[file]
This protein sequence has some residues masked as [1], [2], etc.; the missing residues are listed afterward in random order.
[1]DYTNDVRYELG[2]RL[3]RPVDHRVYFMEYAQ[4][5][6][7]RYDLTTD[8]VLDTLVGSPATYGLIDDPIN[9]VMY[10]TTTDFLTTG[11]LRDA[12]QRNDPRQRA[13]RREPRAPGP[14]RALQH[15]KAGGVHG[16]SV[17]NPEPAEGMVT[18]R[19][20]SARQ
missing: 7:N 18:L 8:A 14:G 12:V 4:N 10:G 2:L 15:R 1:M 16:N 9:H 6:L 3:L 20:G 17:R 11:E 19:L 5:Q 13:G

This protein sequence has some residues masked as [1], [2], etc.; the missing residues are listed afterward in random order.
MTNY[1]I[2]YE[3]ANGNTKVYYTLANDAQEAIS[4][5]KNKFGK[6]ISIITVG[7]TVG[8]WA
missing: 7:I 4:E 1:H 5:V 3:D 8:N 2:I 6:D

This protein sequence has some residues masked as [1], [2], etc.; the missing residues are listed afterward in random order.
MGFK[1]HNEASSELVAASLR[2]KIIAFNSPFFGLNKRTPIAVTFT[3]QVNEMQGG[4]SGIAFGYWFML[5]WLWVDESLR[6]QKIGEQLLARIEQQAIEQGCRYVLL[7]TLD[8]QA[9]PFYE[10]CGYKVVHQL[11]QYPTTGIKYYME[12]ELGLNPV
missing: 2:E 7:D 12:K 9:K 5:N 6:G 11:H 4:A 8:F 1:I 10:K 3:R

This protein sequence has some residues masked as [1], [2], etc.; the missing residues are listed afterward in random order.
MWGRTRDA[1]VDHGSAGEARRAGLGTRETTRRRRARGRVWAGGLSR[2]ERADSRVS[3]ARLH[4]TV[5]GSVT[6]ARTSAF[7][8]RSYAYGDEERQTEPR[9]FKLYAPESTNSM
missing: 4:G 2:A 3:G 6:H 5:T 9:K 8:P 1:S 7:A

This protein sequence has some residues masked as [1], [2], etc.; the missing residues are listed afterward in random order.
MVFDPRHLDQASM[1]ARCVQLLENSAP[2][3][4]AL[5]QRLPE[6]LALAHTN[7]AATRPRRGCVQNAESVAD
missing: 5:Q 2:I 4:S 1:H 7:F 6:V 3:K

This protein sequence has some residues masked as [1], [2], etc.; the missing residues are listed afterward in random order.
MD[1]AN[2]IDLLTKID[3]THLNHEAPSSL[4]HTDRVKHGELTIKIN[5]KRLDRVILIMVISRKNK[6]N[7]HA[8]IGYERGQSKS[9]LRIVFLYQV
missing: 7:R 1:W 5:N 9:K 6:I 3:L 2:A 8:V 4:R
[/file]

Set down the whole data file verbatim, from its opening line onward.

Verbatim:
This protein sequence has some residues masked as [1], [2], etc.; the missing residues are listed afterward in random order.
[1]DYTNDVRYELG[2]RL[3]RPVDHRVYFMEYAQ[4][5][6][7]RYDLTTD[8]VLDTLVGSPATYGLIDDPIN[9]VMY[10]TTTDFLTTG[11]LRDA[12]QRNDPRQRA[13]RREPRAPGP[14]RALQH[15]KAGGVHG[16]SV[17]NPEPAEGMVT[18]R[19][20]SARQ
missing: 7:N 18:L 8:A 14:G 12:V 4:N 10:G 2:L 15:R 1:M 16:N 9:H 6:L 3:L 20:G 17:R 11:E 19:L 5:Q 13:G

This protein sequence has some residues masked as [1], [2], etc.; the missing residues are listed afterward in random order.
MTNY[1]I[2]YE[3]ANGNTKVYYTLANDAQEAIS[4][5]KNKFGK[6]ISIITVG[7]TVG[8]WA
missing: 7:I 4:E 1:H 5:V 3:D 8:N 2:I 6:D

This protein sequence has some residues masked as [1], [2], etc.; the missing residues are listed afterward in random order.
MGFK[1]HNEASSELVAASLR[2]KIIAFNSPFFGLNKRTPIAVTFT[3]QVNEMQGG[4]SGIAFGYWFML[5]WLWVDESLR[6]QKIGEQLLARIEQQAIEQGCRYVLL[7]TLD[8]QA[9]PFYE[10]CGYKVVHQL[11]QYPTTGIKYYME[12]ELGLNPV
missing: 2:E 7:D 12:K 9:K 5:N 6:G 11:H 4:A 8:F 1:I 10:K 3:R

This protein sequence has some residues masked as [1], [2], etc.; the missing residues are listed afterward in random order.
MWGRTRDA[1]VDHGSAGEARRAGLGTRETTRRRRARGRVWAGGLSR[2]ERADSRVS[3]ARLH[4]TV[5]GSVT[6]ARTSAF[7][8]RSYAYGDEERQTEPR[9]FKLYAPESTNSM
missing: 4:G 2:A 3:G 6:H 5:T 9:K 8:P 1:S 7:A

This protein sequence has some residues masked as [1], [2], etc.; the missing residues are listed afterward in random order.
MVFDPRHLDQASM[1]ARCVQLLENSAP[2][3][4]AL[5]QRLPE[6]LALAHTN[7]AATRPRRGCVQNAESVAD
missing: 5:Q 2:I 4:S 1:H 7:F 6:V 3:K

This protein sequence has some residues masked as [1], [2], etc.; the missing residues are listed afterward in random order.
MD[1]AN[2]IDLLTKID[3]THLNHEAPSSL[4]HTDRVKHGELTIKIN[5]KRLDRVILIMVISRKNK[6]N[7]HA[8]IGYERGQSKS[9]LRIVFLYQV
missing: 7:R 1:W 5:N 9:K 6:I 3:L 2:A 8:V 4:R